Children and Youth Services Review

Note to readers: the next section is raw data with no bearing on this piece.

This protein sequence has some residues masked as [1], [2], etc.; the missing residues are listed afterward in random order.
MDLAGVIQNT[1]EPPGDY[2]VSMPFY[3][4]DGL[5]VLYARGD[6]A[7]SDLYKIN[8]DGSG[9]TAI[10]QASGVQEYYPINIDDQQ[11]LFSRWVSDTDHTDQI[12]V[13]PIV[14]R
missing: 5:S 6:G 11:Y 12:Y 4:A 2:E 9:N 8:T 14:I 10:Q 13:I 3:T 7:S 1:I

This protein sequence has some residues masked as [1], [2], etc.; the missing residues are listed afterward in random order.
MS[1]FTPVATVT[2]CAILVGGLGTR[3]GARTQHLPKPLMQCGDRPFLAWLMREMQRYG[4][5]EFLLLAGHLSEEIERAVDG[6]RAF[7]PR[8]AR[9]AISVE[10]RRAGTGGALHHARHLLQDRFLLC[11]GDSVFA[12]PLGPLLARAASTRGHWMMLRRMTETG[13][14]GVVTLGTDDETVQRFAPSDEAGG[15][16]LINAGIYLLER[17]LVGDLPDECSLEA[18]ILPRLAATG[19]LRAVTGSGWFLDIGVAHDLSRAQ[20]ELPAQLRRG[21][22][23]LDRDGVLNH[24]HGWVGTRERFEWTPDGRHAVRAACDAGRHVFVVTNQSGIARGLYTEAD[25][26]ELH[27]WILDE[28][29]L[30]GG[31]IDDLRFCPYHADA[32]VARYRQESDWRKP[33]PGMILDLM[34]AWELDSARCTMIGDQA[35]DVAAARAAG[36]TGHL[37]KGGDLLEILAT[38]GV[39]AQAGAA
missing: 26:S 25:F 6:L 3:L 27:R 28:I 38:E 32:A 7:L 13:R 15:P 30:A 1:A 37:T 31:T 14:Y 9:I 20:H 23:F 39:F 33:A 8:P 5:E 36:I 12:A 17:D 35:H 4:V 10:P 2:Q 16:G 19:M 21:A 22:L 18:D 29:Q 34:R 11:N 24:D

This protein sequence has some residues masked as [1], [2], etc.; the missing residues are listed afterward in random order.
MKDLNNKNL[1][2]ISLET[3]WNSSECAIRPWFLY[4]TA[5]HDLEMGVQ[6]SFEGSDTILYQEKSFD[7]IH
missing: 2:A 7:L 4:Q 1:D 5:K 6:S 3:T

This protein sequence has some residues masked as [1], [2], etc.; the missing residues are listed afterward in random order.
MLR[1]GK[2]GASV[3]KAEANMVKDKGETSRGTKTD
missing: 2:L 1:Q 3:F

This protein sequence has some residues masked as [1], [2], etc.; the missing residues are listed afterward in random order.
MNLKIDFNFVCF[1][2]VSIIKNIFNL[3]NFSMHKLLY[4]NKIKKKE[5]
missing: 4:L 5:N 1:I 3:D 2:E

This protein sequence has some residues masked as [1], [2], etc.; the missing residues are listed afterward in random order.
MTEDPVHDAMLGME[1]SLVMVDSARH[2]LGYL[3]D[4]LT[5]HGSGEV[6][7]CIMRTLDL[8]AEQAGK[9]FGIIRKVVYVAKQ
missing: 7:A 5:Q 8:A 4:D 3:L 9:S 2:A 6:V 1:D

Despite efforts to strengthen child support enforcement over the past decades, the level of unpaid child support remains high. High child support arrears create problems for families and states; however, our understanding of how arrears accumulate is limited. Using longitudinal data from Wisconsin administrative records for noncustodial fathers, this article examines patterns of the evolution of child support arrears. We develop a scheme to categorize long-term arrears changes and identify six typical trajectories of arrears evolution that distinguish the timing and pattern of changes in debt. We conclude with the implications of the results for child support policy and research. (Author abstract)
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